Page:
Council candidates trade tax charges

Sun colleague Jamie Smith Hopkins reports:

City Councilwoman Belinda Conaway's challenger has blasted her in campaign mailings for receiving a tax break intended for owner-occupiers on a property in Baltimore County while claiming to live in Baltimore.


Now Conaway is blasting back, accusing Nick Mosby of improperly handling his late mother's estate so her home would appear eligible for the same tax break.

In a statement sent out late Sunday, Conaway – who represents the 7th District in West Baltimore – said she has asked state Comptroller Peter Franchot to investigate.

At issue is a small estate Mosby opened shortly after Eunice Orange's death in May 2010. It specifies that she did not own any property, according to documentation Conaway provided to the comptroller's office. Orange did own a home on Hillenwood Road, and it has received homestead tax credits worth $2,086 in the two tax years since her death. The homestead credit can be collected only by a homeowner on his or her primary residence.

"Nick Mosby is a phony and hypocrite," Conaway said in her statement.

But Mosby said Monday that the estate documentation specified that it was being opened for litigation purposes only and was not intended to deal with any assets. He said he filed that paperwork so he could get his mother's medical records and will later open a formal estate to dispose of her home. He said Conaway's accusation is "just creating smoke" and added that he found it "really appalling and disgusting" that she would bring his mother's death into the campaign.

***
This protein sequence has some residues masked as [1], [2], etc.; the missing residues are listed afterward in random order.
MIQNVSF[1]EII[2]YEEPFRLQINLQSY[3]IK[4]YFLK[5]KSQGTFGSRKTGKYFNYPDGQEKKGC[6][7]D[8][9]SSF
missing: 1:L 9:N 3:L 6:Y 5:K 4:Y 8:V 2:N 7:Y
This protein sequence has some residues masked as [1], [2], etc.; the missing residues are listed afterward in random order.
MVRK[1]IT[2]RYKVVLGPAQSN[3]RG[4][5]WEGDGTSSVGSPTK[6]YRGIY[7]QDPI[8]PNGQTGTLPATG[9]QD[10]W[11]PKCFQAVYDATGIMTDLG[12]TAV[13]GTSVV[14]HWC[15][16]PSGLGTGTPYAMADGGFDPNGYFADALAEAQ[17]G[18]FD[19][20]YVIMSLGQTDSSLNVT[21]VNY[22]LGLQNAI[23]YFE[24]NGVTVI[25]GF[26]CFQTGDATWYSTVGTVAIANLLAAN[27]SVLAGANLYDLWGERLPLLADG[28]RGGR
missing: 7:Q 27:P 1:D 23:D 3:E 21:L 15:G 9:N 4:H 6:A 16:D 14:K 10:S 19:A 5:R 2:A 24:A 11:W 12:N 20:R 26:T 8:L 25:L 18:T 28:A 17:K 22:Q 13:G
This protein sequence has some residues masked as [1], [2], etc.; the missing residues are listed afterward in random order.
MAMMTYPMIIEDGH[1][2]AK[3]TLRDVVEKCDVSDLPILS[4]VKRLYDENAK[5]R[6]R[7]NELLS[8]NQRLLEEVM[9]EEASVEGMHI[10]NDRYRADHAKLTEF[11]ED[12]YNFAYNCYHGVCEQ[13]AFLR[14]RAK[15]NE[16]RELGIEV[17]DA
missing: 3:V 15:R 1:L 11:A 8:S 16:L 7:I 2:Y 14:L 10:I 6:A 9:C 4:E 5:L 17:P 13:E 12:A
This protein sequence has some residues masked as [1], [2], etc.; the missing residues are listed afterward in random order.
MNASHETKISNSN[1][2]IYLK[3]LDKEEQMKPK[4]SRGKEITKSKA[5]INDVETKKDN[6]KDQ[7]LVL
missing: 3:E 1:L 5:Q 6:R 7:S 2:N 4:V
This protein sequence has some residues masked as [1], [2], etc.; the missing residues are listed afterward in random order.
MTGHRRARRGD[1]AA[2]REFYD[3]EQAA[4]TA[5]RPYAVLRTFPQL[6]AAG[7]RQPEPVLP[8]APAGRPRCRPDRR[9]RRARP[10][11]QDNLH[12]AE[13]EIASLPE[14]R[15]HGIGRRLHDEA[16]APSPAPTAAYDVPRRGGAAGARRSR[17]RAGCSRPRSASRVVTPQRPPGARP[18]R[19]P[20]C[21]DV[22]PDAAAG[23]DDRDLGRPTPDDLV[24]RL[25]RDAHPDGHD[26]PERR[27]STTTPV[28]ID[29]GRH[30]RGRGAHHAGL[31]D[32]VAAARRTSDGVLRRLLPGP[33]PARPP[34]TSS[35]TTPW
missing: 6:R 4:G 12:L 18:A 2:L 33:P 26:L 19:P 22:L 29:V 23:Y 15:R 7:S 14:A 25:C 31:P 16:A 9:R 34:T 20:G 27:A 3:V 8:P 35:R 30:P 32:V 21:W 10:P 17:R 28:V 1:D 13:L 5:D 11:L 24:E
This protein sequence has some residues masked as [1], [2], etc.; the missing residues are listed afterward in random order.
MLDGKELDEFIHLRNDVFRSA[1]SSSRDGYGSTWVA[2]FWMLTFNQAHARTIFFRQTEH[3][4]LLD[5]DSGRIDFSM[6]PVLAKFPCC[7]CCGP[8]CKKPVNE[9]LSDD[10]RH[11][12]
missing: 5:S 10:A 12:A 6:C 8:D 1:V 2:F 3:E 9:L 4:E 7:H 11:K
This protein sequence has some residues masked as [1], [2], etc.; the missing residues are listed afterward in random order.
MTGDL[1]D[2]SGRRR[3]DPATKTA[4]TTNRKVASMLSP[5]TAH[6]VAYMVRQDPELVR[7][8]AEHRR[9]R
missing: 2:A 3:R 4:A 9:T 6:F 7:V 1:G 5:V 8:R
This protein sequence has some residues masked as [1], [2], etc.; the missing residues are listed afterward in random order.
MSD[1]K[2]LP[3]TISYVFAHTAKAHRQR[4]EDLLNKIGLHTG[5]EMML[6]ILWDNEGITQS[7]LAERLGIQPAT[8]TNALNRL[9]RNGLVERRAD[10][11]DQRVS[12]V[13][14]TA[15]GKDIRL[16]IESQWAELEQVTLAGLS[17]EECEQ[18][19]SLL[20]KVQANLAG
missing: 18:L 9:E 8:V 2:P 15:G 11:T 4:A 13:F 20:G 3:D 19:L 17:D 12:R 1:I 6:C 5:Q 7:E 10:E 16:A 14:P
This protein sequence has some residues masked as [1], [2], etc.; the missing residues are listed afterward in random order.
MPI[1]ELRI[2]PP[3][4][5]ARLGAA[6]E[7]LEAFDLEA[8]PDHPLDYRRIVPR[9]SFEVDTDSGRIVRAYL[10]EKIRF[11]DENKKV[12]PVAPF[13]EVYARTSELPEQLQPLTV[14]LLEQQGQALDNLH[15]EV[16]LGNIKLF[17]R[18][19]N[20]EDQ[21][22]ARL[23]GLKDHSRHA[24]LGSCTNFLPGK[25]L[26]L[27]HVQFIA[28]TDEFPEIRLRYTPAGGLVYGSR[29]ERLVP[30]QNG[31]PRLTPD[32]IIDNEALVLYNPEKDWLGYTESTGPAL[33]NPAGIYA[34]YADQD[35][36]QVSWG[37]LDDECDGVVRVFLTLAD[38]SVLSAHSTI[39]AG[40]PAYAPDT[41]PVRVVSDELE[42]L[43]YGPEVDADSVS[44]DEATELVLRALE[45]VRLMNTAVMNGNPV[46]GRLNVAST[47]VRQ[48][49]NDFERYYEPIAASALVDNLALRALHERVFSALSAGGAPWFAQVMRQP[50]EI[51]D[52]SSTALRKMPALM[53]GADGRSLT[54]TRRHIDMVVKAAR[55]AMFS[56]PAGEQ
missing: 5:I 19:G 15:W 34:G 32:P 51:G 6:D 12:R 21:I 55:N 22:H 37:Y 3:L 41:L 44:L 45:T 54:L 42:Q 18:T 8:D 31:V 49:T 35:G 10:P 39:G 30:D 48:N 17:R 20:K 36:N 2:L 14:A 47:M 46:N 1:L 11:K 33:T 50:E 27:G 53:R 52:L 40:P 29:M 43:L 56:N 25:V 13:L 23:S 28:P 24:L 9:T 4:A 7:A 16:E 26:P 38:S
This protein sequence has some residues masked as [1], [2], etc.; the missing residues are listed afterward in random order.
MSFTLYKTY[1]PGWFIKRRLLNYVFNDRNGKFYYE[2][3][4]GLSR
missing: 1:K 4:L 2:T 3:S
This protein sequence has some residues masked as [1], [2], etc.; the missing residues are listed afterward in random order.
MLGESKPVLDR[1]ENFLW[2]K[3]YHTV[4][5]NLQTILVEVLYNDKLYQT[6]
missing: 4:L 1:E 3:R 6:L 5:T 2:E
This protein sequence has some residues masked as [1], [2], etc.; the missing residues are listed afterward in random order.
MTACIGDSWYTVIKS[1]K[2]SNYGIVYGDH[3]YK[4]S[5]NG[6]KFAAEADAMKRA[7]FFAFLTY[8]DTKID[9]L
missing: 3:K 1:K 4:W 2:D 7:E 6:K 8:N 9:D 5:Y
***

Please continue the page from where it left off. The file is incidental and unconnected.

"It's a non-issue," he said. "No one's hiding any property. … When there is an estate, the home will be included."Robert E. Young, director of the state Department of Assessments and Taxation, said the agency generally removes a homestead tax credit from a property on the July 1 following the owner's death, if staffers are aware that the owner is no longer living. The tax year runs July 1 through June 30. The exception to that rule is if the home goes to an heir who will live in the property, he said. In that case, the heir gets to retain the homestead credit.

Mosby owns a home of his own. He said Monday that it's not clear yet whether he or his sister will inherit their mother's property.

Young said it's the assessment agency's policy to make an inquiry if staffers become aware of a home in limbo after the owner's death. "We'd say, 'Please tell us who's going to reside here,'" he said. "If they say, 'We don't know,' we'd say, 'That's fine, but we'll have to take away the homestead.'"